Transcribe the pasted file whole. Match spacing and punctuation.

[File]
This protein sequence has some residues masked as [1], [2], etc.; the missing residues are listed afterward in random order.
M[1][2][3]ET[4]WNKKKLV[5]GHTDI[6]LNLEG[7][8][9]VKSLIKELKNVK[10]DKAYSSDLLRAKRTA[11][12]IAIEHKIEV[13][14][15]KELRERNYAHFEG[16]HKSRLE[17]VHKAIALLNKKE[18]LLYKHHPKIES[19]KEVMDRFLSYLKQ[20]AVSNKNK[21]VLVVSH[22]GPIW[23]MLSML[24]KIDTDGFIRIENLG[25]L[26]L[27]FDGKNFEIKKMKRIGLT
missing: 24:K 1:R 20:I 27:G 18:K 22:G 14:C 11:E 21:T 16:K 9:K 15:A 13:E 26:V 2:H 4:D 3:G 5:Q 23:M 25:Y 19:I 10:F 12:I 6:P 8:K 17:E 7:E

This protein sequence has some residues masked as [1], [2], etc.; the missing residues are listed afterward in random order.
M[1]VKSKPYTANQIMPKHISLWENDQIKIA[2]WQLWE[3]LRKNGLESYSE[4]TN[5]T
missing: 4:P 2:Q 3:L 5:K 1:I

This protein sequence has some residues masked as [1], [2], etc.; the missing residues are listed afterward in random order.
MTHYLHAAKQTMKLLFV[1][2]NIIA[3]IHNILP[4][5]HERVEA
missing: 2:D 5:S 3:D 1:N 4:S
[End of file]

This protein sequence has some residues masked as [1], [2], etc.; the missing residues are listed afterward in random order.
M[1][2][3]ET[4]WNKKKLV[5]GHTDI[6]LNLEG[7][8][9]VKSLIKELKNVK[10]DKAYSSDLLRAKRTA[11][12]IAIEHKIEV[13][14][15]KELRERNYAHFEG[16]HKSRLE[17]VHKAIALLNKKE[18]LLYKHHPKIES[19]KEVMDRFLSYLKQ[20]AVSNKNK[21]VLVVSH[22]GPIW[23]MLSML[24]KIDTDGFIRIENLG[25]L[26]L[27]FDGKNFEIKKMKRIGLT
missing: 24:K 1:R 20:I 27:G 18:K 22:G 14:C 11:E 21:T 16:K 9:K 15:A 13:E 26:V 2:H 4:D 3:G 5:Q 23:M 25:Y 19:I 10:F 12:I 6:P 8:K 17:E 7:E

This protein sequence has some residues masked as [1], [2], etc.; the missing residues are listed afterward in random order.
M[1]VKSKPYTANQIMPKHISLWENDQIKIA[2]WQLWE[3]LRKNGLESYSE[4]TN[5]T
missing: 4:P 2:Q 3:L 5:K 1:I

This protein sequence has some residues masked as [1], [2], etc.; the missing residues are listed afterward in random order.
MTHYLHAAKQTMKLLFV[1][2]NIIA[3]IHNILP[4][5]HERVEA
missing: 2:D 5:S 3:D 1:N 4:S